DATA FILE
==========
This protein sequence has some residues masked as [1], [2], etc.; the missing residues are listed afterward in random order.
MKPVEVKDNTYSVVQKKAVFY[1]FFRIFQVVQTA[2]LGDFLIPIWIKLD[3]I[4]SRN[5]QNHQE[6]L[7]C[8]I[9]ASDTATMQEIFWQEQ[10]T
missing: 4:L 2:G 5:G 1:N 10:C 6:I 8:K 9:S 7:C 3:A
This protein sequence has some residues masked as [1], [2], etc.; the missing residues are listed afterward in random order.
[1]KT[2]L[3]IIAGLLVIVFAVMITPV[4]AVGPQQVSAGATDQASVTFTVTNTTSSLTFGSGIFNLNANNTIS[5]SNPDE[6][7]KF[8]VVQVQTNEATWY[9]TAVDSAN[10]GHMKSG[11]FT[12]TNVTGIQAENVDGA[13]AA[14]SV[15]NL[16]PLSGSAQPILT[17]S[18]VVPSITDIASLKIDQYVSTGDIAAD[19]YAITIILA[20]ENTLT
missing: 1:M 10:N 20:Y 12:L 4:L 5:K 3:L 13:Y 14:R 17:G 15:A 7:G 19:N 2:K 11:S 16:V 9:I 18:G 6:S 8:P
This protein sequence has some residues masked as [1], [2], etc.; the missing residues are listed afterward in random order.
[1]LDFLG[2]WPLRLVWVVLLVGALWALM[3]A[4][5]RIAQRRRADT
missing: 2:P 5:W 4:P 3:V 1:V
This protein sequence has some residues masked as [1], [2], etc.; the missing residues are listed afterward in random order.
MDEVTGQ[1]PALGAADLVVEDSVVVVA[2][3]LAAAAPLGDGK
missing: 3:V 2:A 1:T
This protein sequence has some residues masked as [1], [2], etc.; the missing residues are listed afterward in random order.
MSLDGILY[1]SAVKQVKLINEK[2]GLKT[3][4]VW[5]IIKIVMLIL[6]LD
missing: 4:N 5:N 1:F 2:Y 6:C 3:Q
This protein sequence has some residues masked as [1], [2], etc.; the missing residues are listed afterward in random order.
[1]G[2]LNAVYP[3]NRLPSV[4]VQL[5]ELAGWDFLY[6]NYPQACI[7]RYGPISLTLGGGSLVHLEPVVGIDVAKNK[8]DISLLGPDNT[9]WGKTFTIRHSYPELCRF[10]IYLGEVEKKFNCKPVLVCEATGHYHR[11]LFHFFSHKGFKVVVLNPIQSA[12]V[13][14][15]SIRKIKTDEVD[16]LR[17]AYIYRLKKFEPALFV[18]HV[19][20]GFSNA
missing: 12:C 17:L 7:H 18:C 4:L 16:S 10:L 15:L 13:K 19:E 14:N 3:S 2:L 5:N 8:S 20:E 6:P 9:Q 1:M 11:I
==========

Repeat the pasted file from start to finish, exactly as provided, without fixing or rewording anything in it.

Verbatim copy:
This protein sequence has some residues masked as [1], [2], etc.; the missing residues are listed afterward in random order.
MKPVEVKDNTYSVVQKKAVFY[1]FFRIFQVVQTA[2]LGDFLIPIWIKLD[3]I[4]SRN[5]QNHQE[6]L[7]C[8]I[9]ASDTATMQEIFWQEQ[10]T
missing: 4:L 2:G 5:G 1:N 10:C 6:I 8:K 9:S 7:C 3:A
This protein sequence has some residues masked as [1], [2], etc.; the missing residues are listed afterward in random order.
[1]KT[2]L[3]IIAGLLVIVFAVMITPV[4]AVGPQQVSAGATDQASVTFTVTNTTSSLTFGSGIFNLNANNTIS[5]SNPDE[6][7]KF[8]VVQVQTNEATWY[9]TAVDSAN[10]GHMKSG[11]FT[12]TNVTGIQAENVDGA[13]AA[14]SV[15]NL[16]PLSGSAQPILT[17]S[18]VVPSITDIASLKIDQYVSTGDIAAD[19]YAITIILA[20]ENTLT
missing: 1:M 10:N 20:Y 12:L 4:L 5:K 3:L 13:Y 14:R 17:G 15:A 7:G 19:N 2:K 11:S 16:V 9:I 18:G 6:S 8:P
This protein sequence has some residues masked as [1], [2], etc.; the missing residues are listed afterward in random order.
[1]LDFLG[2]WPLRLVWVVLLVGALWALM[3]A[4][5]RIAQRRRADT
missing: 2:P 5:W 4:P 3:V 1:V
This protein sequence has some residues masked as [1], [2], etc.; the missing residues are listed afterward in random order.
MDEVTGQ[1]PALGAADLVVEDSVVVVA[2][3]LAAAAPLGDGK
missing: 3:V 2:A 1:T
This protein sequence has some residues masked as [1], [2], etc.; the missing residues are listed afterward in random order.
MSLDGILY[1]SAVKQVKLINEK[2]GLKT[3][4]VW[5]IIKIVMLIL[6]LD
missing: 4:N 5:N 1:F 2:Y 6:C 3:Q
This protein sequence has some residues masked as [1], [2], etc.; the missing residues are listed afterward in random order.
[1]G[2]LNAVYP[3]NRLPSV[4]VQL[5]ELAGWDFLY[6]NYPQACI[7]RYGPISLTLGGGSLVHLEPVVGIDVAKNK[8]DISLLGPDNT[9]WGKTFTIRHSYPELCRF[10]IYLGEVEKKFNCKPVLVCEATGHYHR[11]LFHFFSHKGFKVVVLNPIQSA[12]V[13][14][15]SIRKIKTDEVD[16]LR[17]AYIYRLKKFEPALFV[18]HV[19][20]GFSNA
missing: 12:C 17:L 7:H 18:C 4:L 16:S 10:L 15:L 13:K 19:E 14:N 3:S 2:L 5:N 8:S 20:E 6:P 9:Q 1:M 11:I